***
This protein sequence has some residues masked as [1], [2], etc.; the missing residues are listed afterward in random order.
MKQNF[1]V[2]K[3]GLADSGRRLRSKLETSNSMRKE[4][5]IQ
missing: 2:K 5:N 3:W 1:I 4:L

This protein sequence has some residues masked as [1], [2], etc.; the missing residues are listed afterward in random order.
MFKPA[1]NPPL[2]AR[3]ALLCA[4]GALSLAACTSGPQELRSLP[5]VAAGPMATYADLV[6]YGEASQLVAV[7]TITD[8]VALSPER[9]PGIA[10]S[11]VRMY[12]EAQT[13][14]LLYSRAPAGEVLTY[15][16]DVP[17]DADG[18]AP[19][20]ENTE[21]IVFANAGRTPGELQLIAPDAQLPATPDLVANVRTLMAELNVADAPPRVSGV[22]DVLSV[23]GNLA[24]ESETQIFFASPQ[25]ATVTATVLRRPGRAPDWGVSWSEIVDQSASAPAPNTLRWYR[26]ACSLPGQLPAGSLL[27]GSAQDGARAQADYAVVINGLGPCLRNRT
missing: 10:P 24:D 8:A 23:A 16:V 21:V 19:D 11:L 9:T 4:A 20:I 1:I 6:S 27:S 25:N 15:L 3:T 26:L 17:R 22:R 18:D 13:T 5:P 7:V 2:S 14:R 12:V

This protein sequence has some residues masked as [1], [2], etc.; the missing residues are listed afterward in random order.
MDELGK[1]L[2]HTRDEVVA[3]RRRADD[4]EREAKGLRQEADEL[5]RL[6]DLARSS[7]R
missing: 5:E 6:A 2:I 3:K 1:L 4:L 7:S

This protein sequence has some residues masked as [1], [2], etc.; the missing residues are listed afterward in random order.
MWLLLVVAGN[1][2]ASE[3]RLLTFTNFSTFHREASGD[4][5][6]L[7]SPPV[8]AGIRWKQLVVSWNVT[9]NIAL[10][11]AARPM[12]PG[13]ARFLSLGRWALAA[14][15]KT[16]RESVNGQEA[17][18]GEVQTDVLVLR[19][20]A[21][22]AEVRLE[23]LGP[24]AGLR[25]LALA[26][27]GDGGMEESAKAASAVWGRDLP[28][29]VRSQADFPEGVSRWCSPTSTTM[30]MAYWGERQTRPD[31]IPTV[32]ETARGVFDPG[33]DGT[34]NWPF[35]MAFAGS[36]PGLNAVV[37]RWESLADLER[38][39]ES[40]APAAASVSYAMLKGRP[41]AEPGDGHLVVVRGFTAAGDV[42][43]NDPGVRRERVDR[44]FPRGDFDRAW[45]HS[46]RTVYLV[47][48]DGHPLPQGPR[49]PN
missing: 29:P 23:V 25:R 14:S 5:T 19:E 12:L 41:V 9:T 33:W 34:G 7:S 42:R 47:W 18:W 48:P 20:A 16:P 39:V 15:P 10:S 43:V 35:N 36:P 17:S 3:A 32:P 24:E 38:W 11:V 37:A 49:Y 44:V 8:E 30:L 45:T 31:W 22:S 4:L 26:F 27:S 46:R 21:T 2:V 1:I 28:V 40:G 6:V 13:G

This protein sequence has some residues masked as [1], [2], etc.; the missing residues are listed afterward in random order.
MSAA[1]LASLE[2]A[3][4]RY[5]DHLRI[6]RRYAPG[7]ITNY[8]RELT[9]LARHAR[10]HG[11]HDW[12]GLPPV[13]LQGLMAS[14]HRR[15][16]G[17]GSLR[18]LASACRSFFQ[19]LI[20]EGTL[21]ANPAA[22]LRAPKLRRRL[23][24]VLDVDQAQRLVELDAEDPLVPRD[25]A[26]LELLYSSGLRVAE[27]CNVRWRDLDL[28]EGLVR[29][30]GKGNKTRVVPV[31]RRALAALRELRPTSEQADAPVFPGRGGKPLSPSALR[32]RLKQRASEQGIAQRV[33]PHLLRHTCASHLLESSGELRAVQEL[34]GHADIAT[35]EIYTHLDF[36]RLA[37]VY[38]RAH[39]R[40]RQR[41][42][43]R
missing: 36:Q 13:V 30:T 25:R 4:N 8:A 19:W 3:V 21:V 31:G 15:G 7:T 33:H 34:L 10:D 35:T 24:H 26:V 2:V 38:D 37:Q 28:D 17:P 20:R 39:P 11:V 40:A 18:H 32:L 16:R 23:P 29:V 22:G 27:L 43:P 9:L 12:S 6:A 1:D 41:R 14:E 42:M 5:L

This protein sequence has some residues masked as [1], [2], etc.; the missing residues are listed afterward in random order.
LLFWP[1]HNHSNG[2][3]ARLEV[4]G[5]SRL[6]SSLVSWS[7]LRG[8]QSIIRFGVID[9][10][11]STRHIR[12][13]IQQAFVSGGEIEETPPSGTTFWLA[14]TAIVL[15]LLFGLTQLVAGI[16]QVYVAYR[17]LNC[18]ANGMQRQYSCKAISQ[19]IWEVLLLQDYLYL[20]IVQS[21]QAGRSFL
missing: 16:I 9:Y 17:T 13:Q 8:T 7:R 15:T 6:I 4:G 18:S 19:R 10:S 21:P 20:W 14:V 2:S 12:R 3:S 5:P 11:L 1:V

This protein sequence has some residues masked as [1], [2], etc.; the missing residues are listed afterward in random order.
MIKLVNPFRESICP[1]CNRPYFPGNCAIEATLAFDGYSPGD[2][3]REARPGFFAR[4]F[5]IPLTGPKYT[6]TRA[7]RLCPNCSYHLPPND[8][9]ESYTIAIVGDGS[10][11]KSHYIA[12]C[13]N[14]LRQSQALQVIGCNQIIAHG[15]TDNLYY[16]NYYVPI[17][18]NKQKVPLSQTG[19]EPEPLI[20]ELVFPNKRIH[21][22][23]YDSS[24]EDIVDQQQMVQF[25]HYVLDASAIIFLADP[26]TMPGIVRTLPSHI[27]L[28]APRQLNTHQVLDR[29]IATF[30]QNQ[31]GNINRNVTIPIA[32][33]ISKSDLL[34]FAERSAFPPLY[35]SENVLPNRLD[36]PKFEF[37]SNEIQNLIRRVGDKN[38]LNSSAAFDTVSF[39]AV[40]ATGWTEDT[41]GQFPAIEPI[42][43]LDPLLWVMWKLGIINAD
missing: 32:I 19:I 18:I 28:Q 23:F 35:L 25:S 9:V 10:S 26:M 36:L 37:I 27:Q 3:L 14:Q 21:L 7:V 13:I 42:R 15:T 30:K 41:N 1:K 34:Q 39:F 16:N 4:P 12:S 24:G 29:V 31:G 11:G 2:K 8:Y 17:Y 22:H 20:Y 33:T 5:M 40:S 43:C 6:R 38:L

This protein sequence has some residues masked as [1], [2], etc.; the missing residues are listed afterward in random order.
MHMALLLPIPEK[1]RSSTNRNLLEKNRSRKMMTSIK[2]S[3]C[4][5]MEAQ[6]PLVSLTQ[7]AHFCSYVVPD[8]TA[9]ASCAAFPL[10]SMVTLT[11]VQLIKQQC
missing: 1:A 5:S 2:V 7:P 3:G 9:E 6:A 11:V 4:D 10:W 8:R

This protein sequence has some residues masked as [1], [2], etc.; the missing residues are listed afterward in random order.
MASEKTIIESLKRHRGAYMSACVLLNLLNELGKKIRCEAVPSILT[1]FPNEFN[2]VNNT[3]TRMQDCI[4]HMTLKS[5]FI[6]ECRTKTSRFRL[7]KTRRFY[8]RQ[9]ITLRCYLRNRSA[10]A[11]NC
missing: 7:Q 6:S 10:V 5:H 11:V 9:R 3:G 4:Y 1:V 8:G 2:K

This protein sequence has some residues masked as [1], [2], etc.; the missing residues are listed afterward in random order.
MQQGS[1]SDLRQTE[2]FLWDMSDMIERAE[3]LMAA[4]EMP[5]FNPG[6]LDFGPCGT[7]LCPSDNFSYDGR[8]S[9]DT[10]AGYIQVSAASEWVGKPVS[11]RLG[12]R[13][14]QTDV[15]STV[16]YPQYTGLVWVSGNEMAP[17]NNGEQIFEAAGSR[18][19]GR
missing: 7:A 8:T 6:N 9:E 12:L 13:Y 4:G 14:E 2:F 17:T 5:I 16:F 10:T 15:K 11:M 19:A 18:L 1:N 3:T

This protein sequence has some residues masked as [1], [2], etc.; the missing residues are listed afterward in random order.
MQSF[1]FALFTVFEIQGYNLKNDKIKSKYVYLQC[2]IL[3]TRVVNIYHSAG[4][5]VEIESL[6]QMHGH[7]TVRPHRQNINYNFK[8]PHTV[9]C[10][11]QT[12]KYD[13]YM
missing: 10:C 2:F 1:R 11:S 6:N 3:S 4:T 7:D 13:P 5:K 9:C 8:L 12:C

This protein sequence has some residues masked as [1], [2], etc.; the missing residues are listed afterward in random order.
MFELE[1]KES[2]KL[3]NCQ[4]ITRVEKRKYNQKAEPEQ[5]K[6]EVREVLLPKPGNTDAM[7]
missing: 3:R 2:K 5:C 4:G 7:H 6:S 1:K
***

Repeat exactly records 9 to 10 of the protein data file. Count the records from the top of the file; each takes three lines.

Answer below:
This protein sequence has some residues masked as [1], [2], etc.; the missing residues are listed afterward in random order.
MASEKTIIESLKRHRGAYMSACVLLNLLNELGKKIRCEAVPSILT[1]FPNEFN[2]VNNT[3]TRMQDCI[4]HMTLKS[5]FI[6]ECRTKTSRFRL[7]KTRRFY[8]RQ[9]ITLRCYLRNRSA[10]A[11]NC
missing: 7:Q 6:S 10:V 5:H 11:V 9:R 3:G 4:Y 1:V 8:G 2:K

This protein sequence has some residues masked as [1], [2], etc.; the missing residues are listed afterward in random order.
MQQGS[1]SDLRQTE[2]FLWDMSDMIERAE[3]LMAA[4]EMP[5]FNPG[6]LDFGPCGT[7]LCPSDNFSYDGR[8]S[9]DT[10]AGYIQVSAASEWVGKPVS[11]RLG[12]R[13][14]QTDV[15]STV[16]YPQYTGLVWVSGNEMAP[17]NNGEQIFEAAGSR[18][19]GR
missing: 7:A 8:T 6:N 9:E 12:L 13:Y 4:G 14:E 2:F 17:T 5:I 16:F 10:T 15:K 11:M 19:A 18:L 1:N 3:T